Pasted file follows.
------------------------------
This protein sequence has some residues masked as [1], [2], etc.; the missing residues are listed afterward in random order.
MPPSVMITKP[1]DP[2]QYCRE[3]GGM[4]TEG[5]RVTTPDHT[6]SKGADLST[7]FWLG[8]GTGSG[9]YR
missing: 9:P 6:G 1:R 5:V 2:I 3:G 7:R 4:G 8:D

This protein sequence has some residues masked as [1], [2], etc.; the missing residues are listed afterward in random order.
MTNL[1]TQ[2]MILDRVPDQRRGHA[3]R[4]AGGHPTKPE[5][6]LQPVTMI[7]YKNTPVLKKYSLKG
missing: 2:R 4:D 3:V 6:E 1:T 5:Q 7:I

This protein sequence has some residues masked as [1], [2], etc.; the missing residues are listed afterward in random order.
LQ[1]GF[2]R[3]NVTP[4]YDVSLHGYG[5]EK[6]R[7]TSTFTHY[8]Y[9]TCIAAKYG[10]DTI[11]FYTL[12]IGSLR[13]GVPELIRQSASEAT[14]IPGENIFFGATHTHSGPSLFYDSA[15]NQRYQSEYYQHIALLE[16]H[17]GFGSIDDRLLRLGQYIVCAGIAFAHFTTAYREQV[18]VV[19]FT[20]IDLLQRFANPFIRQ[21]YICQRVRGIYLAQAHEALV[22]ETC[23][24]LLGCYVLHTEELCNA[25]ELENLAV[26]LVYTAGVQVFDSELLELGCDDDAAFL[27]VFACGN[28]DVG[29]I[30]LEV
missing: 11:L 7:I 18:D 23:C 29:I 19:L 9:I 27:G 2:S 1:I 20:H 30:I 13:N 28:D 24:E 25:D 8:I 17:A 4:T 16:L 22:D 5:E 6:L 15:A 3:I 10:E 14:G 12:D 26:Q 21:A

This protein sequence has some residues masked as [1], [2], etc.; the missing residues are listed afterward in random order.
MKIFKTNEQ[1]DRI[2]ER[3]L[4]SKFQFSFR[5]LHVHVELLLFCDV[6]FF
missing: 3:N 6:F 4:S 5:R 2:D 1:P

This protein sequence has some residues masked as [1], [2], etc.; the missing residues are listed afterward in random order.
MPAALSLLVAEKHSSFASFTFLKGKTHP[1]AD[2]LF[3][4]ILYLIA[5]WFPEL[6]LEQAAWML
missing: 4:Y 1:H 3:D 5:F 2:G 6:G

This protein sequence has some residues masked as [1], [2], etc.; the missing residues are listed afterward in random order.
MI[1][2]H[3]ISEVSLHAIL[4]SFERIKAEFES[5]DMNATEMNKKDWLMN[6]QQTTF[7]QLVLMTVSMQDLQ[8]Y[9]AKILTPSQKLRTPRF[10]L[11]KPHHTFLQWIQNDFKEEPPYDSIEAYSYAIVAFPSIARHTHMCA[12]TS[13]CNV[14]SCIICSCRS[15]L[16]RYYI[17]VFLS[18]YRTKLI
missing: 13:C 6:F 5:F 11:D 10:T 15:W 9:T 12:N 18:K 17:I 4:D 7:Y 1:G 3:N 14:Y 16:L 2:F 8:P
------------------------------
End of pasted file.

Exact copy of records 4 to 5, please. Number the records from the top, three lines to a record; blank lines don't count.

This protein sequence has some residues masked as [1], [2], etc.; the missing residues are listed afterward in random order.
MKIFKTNEQ[1]DRI[2]ER[3]L[4]SKFQFSFR[5]LHVHVELLLFCDV[6]FF
missing: 3:N 6:F 4:S 5:R 2:D 1:P

This protein sequence has some residues masked as [1], [2], etc.; the missing residues are listed afterward in random order.
MPAALSLLVAEKHSSFASFTFLKGKTHP[1]AD[2]LF[3][4]ILYLIA[5]WFPEL[6]LEQAAWML
missing: 4:Y 1:H 3:D 5:F 2:G 6:G